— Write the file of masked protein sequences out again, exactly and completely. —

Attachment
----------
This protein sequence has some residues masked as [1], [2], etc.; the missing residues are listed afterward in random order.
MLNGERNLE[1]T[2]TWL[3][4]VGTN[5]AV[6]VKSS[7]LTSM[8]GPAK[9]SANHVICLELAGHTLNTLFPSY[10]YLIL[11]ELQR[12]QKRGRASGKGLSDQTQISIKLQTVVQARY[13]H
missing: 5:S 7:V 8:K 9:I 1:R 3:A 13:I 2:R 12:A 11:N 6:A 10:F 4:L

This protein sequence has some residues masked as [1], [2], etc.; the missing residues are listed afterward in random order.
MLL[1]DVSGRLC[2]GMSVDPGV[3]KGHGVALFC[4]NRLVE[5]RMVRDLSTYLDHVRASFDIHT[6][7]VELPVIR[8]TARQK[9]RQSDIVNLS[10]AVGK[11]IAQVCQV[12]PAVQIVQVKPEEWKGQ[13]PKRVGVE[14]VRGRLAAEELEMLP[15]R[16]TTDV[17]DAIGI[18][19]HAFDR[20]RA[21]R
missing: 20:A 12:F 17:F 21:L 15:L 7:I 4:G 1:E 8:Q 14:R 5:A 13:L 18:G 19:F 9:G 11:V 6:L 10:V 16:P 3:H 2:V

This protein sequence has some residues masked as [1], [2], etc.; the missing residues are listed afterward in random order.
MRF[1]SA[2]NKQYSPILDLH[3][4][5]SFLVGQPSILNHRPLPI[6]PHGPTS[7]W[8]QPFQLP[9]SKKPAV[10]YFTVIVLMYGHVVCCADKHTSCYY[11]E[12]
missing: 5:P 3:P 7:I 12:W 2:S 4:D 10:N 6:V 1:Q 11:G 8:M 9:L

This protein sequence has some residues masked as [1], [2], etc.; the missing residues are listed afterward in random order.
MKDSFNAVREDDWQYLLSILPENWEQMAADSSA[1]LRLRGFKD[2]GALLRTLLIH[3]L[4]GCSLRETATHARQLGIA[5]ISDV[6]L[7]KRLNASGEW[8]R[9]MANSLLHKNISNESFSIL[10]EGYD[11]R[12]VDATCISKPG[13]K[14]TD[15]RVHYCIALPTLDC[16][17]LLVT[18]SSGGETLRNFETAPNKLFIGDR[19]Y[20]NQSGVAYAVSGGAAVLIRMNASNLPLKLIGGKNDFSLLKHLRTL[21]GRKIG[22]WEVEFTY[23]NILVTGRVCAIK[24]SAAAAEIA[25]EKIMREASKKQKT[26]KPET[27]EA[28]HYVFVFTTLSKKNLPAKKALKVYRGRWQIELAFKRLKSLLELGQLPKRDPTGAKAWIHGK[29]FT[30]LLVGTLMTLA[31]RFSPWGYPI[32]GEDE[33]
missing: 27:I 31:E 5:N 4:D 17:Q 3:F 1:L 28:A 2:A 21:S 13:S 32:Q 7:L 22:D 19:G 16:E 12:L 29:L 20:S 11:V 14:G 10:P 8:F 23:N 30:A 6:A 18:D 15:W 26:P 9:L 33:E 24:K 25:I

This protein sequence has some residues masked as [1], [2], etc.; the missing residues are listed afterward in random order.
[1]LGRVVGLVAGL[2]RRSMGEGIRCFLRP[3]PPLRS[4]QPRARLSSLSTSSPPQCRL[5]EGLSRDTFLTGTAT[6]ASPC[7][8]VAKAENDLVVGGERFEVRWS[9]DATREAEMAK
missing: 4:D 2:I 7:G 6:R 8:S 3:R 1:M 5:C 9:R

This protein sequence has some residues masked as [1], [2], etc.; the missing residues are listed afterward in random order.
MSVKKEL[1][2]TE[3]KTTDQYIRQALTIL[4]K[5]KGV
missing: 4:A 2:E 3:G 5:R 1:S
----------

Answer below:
This protein sequence has some residues masked as [1], [2], etc.; the missing residues are listed afterward in random order.
MLNGERNLE[1]T[2]TWL[3][4]VGTN[5]AV[6]VKSS[7]LTSM[8]GPAK[9]SANHVICLELAGHTLNTLFPSY[10]YLIL[11]ELQR[12]QKRGRASGKGLSDQTQISIKLQTVVQARY[13]H
missing: 5:S 7:V 8:K 9:I 1:R 3:A 13:I 2:R 12:A 11:N 6:A 10:F 4:L

This protein sequence has some residues masked as [1], [2], etc.; the missing residues are listed afterward in random order.
MLL[1]DVSGRLC[2]GMSVDPGV[3]KGHGVALFC[4]NRLVE[5]RMVRDLSTYLDHVRASFDIHT[6][7]VELPVIR[8]TARQK[9]RQSDIVNLS[10]AVGK[11]IAQVCQV[12]PAVQIVQVKPEEWKGQ[13]PKRVGVE[14]VRGRLAAEELEMLP[15]R[16]TTDV[17]DAIGI[18][19]HAFDR[20]RA[21]R
missing: 20:A 12:F 17:F 21:L 15:L 7:I 4:G 1:E 8:Q 14:R 5:A 13:L 18:G 19:F 9:G 11:V 6:L 10:V 16:P 3:H 2:V

This protein sequence has some residues masked as [1], [2], etc.; the missing residues are listed afterward in random order.
MRF[1]SA[2]NKQYSPILDLH[3][4][5]SFLVGQPSILNHRPLPI[6]PHGPTS[7]W[8]QPFQLP[9]SKKPAV[10]YFTVIVLMYGHVVCCADKHTSCYY[11]E[12]
missing: 5:P 3:P 7:I 12:W 2:S 4:D 10:N 6:V 1:Q 11:G 8:M 9:L

This protein sequence has some residues masked as [1], [2], etc.; the missing residues are listed afterward in random order.
MKDSFNAVREDDWQYLLSILPENWEQMAADSSA[1]LRLRGFKD[2]GALLRTLLIH[3]L[4]GCSLRETATHARQLGIA[5]ISDV[6]L[7]KRLNASGEW[8]R[9]MANSLLHKNISNESFSIL[10]EGYD[11]R[12]VDATCISKPG[13]K[14]TD[15]RVHYCIALPTLDC[16][17]LLVT[18]SSGGETLRNFETAPNKLFIGDR[19]Y[20]NQSGVAYAVSGGAAVLIRMNASNLPLKLIGGKNDFSLLKHLRTL[21]GRKIG[22]WEVEFTY[23]NILVTGRVCAIK[24]SAAAAEIA[25]EKIMREASKKQKT[26]KPET[27]EA[28]HYVFVFTTLSKKNLPAKKALKVYRGRWQIELAFKRLKSLLELGQLPKRDPTGAKAWIHGK[29]FT[30]LLVGTLMTLA[31]RFSPWGYPI[32]GEDE[33]
missing: 27:I 31:E 5:N 4:D 17:Q 3:F 1:L 28:A 2:A 21:S 13:S 32:Q 7:L 22:D 19:G 16:E 12:L 29:L 20:S 11:V 14:G 10:P 8:F 23:N 30:A 6:A 18:D 15:W 26:P 9:L 33:E 24:K 25:I

This protein sequence has some residues masked as [1], [2], etc.; the missing residues are listed afterward in random order.
[1]LGRVVGLVAGL[2]RRSMGEGIRCFLRP[3]PPLRS[4]QPRARLSSLSTSSPPQCRL[5]EGLSRDTFLTGTAT[6]ASPC[7][8]VAKAENDLVVGGERFEVRWS[9]DATREAEMAK
missing: 4:D 2:I 7:G 6:R 8:S 3:R 1:M 5:C 9:R

This protein sequence has some residues masked as [1], [2], etc.; the missing residues are listed afterward in random order.
MSVKKEL[1][2]TE[3]KTTDQYIRQALTIL[4]K[5]KGV
missing: 4:A 2:E 3:G 5:R 1:S